Starting a new thread for the conversion of The Stowaway, aka the shed bus.
I originally bought this bus last may, a 1991 Thomas body Chevrolet chassis bus. This is a conventional nose, 5 speed stick shift, gasser, with a 366ci tall block chevy engine. The body and windows don't leak, and it has been a great storage bus since I bought it.
I had originally planned to do a basic weekender/bugout type conversion on this bus after my own bus was finished. However, circumstances have changed. First, my parents are now convinced of the idea of building themselves a bus conversion, and they would prefer a diesel. My mother can't operate this bus (the distance between the steering wheel and the pedals is too great), so that's another deal breaker. I've been kicking around the idea for a few weeks of trying to offer this bus up as a trade towards a diesel bus, but never got around to it.
Well, now it turns out my sister and her husband are moving from Alaska to Tennessee. They're selling almost all their belongings, and their vehicles, and flying down to virginia to visit us "for a while" before buying a vehicle and finishing their move.
History shows that a short visit from them can easily grow into a long term thing. The space for them in the house is limited, and has virtually no privacy.
Yesterday, while sitting around with my cousin and my parents having a beer, my cousin came up with the idea of doing a basic conversion on the shed bus and putting in power and a/c so that they could live in it while they're here. We kicked it around a bit, and decided that's what we're doing.
Since this won't need to be a true conversion, we're keeping it simple. First, we have to get all the junk out, and of course, that means moving it *back* into unleashed, which puts that conversion back on hold again.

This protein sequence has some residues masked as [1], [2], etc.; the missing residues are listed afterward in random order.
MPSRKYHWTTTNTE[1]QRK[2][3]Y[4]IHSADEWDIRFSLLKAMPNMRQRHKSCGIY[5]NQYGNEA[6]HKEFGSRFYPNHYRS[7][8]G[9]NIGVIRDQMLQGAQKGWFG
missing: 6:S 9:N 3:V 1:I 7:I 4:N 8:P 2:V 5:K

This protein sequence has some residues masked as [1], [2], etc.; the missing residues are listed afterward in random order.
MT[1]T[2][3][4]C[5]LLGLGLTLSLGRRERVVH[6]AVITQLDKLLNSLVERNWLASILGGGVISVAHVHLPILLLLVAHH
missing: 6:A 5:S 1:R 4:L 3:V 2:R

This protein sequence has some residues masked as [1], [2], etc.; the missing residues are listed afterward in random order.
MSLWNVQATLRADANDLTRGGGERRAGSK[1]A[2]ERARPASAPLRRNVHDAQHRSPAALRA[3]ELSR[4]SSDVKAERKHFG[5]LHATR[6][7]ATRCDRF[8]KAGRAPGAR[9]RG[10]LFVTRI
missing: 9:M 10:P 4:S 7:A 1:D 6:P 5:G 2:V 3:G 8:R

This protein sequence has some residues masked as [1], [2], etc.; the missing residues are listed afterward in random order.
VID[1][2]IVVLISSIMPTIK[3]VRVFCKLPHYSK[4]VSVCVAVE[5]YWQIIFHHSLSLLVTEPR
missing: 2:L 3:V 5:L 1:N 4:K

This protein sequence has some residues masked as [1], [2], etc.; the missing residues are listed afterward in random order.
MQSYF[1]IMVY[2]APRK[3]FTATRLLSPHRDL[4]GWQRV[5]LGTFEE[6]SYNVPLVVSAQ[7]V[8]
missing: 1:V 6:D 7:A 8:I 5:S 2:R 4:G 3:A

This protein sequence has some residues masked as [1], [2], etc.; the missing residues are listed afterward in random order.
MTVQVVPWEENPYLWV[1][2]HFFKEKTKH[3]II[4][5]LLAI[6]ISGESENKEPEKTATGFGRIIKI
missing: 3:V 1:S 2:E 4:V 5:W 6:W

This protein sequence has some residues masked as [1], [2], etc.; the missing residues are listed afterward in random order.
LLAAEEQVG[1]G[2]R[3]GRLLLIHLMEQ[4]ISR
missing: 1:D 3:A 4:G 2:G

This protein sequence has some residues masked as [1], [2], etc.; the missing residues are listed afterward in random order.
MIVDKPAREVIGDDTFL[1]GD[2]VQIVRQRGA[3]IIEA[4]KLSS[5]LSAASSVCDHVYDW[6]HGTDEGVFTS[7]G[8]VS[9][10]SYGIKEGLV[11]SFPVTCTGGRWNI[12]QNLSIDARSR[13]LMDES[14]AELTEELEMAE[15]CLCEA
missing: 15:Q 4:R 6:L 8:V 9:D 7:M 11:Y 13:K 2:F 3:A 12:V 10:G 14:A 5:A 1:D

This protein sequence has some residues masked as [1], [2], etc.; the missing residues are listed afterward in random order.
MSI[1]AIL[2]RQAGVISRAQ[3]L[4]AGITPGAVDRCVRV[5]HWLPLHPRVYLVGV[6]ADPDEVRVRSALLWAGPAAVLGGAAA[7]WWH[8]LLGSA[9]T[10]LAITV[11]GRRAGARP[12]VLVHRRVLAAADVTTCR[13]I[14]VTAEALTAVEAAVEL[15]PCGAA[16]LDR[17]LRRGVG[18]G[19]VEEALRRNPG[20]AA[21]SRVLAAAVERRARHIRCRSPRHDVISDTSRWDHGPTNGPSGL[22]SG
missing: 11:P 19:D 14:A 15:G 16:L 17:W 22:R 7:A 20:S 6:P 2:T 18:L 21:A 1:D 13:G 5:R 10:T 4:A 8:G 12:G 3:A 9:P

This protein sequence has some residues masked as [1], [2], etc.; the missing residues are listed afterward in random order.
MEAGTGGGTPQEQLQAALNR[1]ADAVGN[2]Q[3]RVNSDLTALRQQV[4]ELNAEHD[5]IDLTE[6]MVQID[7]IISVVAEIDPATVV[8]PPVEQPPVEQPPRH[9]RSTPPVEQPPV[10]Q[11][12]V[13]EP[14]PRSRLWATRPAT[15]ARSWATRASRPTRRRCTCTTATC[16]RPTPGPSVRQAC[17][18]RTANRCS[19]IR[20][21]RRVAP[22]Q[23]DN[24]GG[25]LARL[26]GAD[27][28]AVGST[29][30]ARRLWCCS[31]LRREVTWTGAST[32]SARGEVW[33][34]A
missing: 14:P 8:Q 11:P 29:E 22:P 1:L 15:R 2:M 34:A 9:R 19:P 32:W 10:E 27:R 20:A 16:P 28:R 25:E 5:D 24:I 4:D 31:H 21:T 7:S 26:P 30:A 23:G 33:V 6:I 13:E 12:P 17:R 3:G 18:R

Once it is empty again, we'll remove the middle row of seats that I left in as a divider. We'll park it next to the garage apartment, where the RV power cord can reach the RV hookup. We'll use the old breaker box from the old RV to wire up 2 circuits (GFCI of course), one down each side. We'll install a couple of light switches to power on/off the flourescent lights we have. We'll reuse things from the old RV as much as possible.
The floor plan is equally simple. The rear door of the bus will be treated as the front door, as the front door is not possible to open and close from the outside. I'll still keep the first row of seats. Directly behind the first row of seats will be a queen size mattress (from the old RV) sitting on the floor, with the same sheets it had when it was in the old RV.
There will be very basic curtains over all the windows, held in place with magnets. We have a lot of magnets.
We'll remove one window and put 3/4" plywood in its place, with a hole cut for a window shaker A/C unit. This will be on one side of the bus, using the power circuit for that side. The bus will have 30A 110V hookup. If it turns out one window shaker isn't enough, we'll install a second one on the other side of the bus, so it'll be on the 2nd circuit inside the bus. If push comes to shove, we can always run a 20A extension cord for the second unit, but these window shakers are about 5A to 7A draw units.
My cousin is donating some old furniture (chairs, tables, old tv, etc), which will be used to make a bit of a living space.
We'll hang a rope between the bedroom and living spaces, with a curtain hanging from the rope, to make a privacy wall.
We plan to put something on the roof to help create an air gap, and put a large tarp across the top, providing shade and cooling ventilation, to make the A/C have to work less hard. This will also be parked under a large shade tree between it and the garage apartment. We plan to have the tarp extend out past the rear of the bus enough to provide a rain shelter over the doorway.
We'll be building some steps up to the back door.
This will basically be a fixed location conversion. The expectation is that it won't be rolling down the road once it starts being lived in. However, I'm making sure any step we take is easily unhooked or undone so that it can become road ready with minimal effort.
For bathroom/shower facilities, they'll just have to go into the house. They'll have access to the dorm style fridge and the microwave that is in the pool shed, about 20-25 feet from the bus. One of the projects for this summer is to install a toilet in the back of the pool shed and turn that into a half bathroom/changing room, and of course they'd have access to that as well.
We have 9 days to get this livable.
Ok, I'm off to get started.